The cycle continued into my 20’s. Gaining and losing huge amounts of weight until my body began to deteriorate. At 22 I had to start getting vitamin injections because bloodwork showed that my body was malnourished. I was having panic attacks numerous times throughout the day, and was unable to work or attend school. I remember my mom insisting on going to the doctor with me. I had been trying to get answers to what was ailing me, why I was so weak and tired, for months to no avail. I told the doctor I was unable to eat. My mom looked at him concerned and told him I had lost 40 pounds in just over a month. He responded by saying that at my size weight loss wouldn’t hurt, and to allow me to eat whatever I feel like eating whenever I felt like it.
And then I saw a commercial on TV for some anti-depressant. You know the one – “depression hurts”. I still did not know that my eating habits were abnormal. I knew that eating only a cup of yogurt a day didn’t feel great, but here I was – still fat. My body had plenty to live off of, right? So I thought maybe I was depressed. And I made an appointment with a therapist.
It didn’t take more than 3 appointments for my therapist to diagnose me with EDNOS or Eating Disorder Not Otherwise Specified. This is the catch all term for “your eating is disordered and fucked up but it’s not necessarily anorexia, bulimia, or binge eating disorder”. She began teaching me about intuitive eating.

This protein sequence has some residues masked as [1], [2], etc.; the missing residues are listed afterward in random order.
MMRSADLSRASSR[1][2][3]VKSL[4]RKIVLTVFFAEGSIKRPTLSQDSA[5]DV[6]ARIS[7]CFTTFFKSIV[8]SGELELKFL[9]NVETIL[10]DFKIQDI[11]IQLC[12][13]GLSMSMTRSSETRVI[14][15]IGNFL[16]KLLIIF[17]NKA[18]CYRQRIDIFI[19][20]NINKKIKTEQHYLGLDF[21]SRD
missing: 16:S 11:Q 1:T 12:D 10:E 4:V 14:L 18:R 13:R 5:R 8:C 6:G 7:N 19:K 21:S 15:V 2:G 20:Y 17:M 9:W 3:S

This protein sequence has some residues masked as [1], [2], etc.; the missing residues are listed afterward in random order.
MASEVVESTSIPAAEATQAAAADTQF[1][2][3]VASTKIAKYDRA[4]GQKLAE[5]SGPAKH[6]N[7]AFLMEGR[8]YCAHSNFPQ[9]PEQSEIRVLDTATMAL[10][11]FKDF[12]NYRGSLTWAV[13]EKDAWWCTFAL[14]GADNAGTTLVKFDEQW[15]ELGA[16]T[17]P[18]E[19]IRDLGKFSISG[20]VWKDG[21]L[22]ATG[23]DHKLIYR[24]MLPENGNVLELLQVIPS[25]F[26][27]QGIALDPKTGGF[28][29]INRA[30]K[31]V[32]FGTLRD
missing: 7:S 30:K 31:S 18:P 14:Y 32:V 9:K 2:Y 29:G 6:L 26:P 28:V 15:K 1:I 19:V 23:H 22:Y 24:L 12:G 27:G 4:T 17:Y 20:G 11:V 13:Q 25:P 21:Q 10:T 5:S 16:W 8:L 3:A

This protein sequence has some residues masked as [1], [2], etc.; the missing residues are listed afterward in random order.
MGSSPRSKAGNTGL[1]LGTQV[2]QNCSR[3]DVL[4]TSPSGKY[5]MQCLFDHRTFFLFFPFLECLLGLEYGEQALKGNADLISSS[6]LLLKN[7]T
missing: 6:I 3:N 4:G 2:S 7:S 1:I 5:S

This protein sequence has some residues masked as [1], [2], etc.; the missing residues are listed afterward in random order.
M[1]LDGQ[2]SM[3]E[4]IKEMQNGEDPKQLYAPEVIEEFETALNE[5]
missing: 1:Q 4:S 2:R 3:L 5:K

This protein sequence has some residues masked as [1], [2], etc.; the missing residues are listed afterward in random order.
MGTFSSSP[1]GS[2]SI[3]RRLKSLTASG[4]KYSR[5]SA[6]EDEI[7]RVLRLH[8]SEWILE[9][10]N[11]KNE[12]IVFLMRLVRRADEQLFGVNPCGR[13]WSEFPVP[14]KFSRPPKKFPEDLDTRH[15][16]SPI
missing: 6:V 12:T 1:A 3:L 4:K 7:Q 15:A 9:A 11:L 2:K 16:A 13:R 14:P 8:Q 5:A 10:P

I wish I could talk about eating intuitively with confidence. I wish I could say that I’m recovered and understand my values around food and how I like to eat. I wish that the shame and guilt and food obsession was gone. But it’s not, and I’m not. And some days are really fucking hard.
I know that I’ve been through a lifetime’s worth of shit with food and our culture’s obsession with it. I know that it’s going to take a very long time to unlearn those things. I feel good knowing that every day I get closer to peace with food. I’m close. I’m doing really really well. I’ll get there eventually.
We have a few sayings in our house that help remind us that shame around food isn’t cool. “Don’t yuck my yum” was introduced to me by a therapist who reassured me that if I wanted to eat fried pickles for dinner every night I could. It’s all about eating what you want without shame, and telling people to back off with their moral assumptions about what you’re putting in your mouth.
It’s important to me that I share my journey with all of you. Not only so that we can connect and understand one another, but so that I can be accountable for my own recovery. Because being silent for so long hurt me. And I know that so many people living in bodies that look like mine are struggling in the same way.
You are valid. Your journey is important. Your struggle is not in any way less painful than others.
If you are battling an eating disorder, need resources to find out if you may have an eating disorder, or just need someone to talk to, please visit Nationaleatingdisorder.org.
If you want to make “Don’t Yuck My Yum” part of your no-food-shame life, check out the pre-sale for the shirts here!